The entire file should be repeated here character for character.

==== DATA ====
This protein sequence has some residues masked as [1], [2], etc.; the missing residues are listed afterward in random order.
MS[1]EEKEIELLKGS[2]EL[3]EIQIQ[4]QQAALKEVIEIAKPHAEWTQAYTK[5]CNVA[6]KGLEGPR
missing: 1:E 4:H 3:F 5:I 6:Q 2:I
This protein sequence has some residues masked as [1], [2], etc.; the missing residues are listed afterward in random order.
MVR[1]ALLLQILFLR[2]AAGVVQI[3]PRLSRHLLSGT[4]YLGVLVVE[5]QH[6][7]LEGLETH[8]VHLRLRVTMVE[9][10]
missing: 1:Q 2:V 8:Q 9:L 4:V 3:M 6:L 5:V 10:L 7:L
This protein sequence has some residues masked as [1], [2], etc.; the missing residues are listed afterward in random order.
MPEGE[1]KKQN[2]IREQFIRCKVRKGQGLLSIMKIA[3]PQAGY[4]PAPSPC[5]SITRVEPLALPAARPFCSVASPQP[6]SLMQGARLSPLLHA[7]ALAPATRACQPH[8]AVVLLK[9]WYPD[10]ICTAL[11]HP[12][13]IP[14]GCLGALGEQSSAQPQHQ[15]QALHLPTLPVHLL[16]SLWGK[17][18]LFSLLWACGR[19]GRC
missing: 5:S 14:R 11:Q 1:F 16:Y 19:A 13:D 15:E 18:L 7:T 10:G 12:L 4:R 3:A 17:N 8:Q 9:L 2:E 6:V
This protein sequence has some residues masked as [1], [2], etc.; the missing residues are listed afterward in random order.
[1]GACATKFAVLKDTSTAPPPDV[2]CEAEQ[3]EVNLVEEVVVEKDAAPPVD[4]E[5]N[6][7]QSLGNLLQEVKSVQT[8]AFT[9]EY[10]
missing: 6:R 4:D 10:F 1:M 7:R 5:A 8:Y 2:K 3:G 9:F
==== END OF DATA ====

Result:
This protein sequence has some residues masked as [1], [2], etc.; the missing residues are listed afterward in random order.
MS[1]EEKEIELLKGS[2]EL[3]EIQIQ[4]QQAALKEVIEIAKPHAEWTQAYTK[5]CNVA[6]KGLEGPR
missing: 1:E 4:H 3:F 5:I 6:Q 2:I
This protein sequence has some residues masked as [1], [2], etc.; the missing residues are listed afterward in random order.
MVR[1]ALLLQILFLR[2]AAGVVQI[3]PRLSRHLLSGT[4]YLGVLVVE[5]QH[6][7]LEGLETH[8]VHLRLRVTMVE[9][10]
missing: 1:Q 2:V 8:Q 9:L 4:V 3:M 6:L 5:V 10:L 7:L
This protein sequence has some residues masked as [1], [2], etc.; the missing residues are listed afterward in random order.
MPEGE[1]KKQN[2]IREQFIRCKVRKGQGLLSIMKIA[3]PQAGY[4]PAPSPC[5]SITRVEPLALPAARPFCSVASPQP[6]SLMQGARLSPLLHA[7]ALAPATRACQPH[8]AVVLLK[9]WYPD[10]ICTAL[11]HP[12][13]IP[14]GCLGALGEQSSAQPQHQ[15]QALHLPTLPVHLL[16]SLWGK[17][18]LFSLLWACGR[19]GRC
missing: 5:S 14:R 11:Q 1:F 16:Y 19:A 13:D 15:E 18:L 7:T 10:G 12:L 4:R 3:A 17:N 8:Q 9:L 2:E 6:V
This protein sequence has some residues masked as [1], [2], etc.; the missing residues are listed afterward in random order.
[1]GACATKFAVLKDTSTAPPPDV[2]CEAEQ[3]EVNLVEEVVVEKDAAPPVD[4]E[5]N[6][7]QSLGNLLQEVKSVQT[8]AFT[9]EY[10]
missing: 6:R 4:D 10:F 1:M 7:R 5:A 8:Y 2:K 3:G 9:F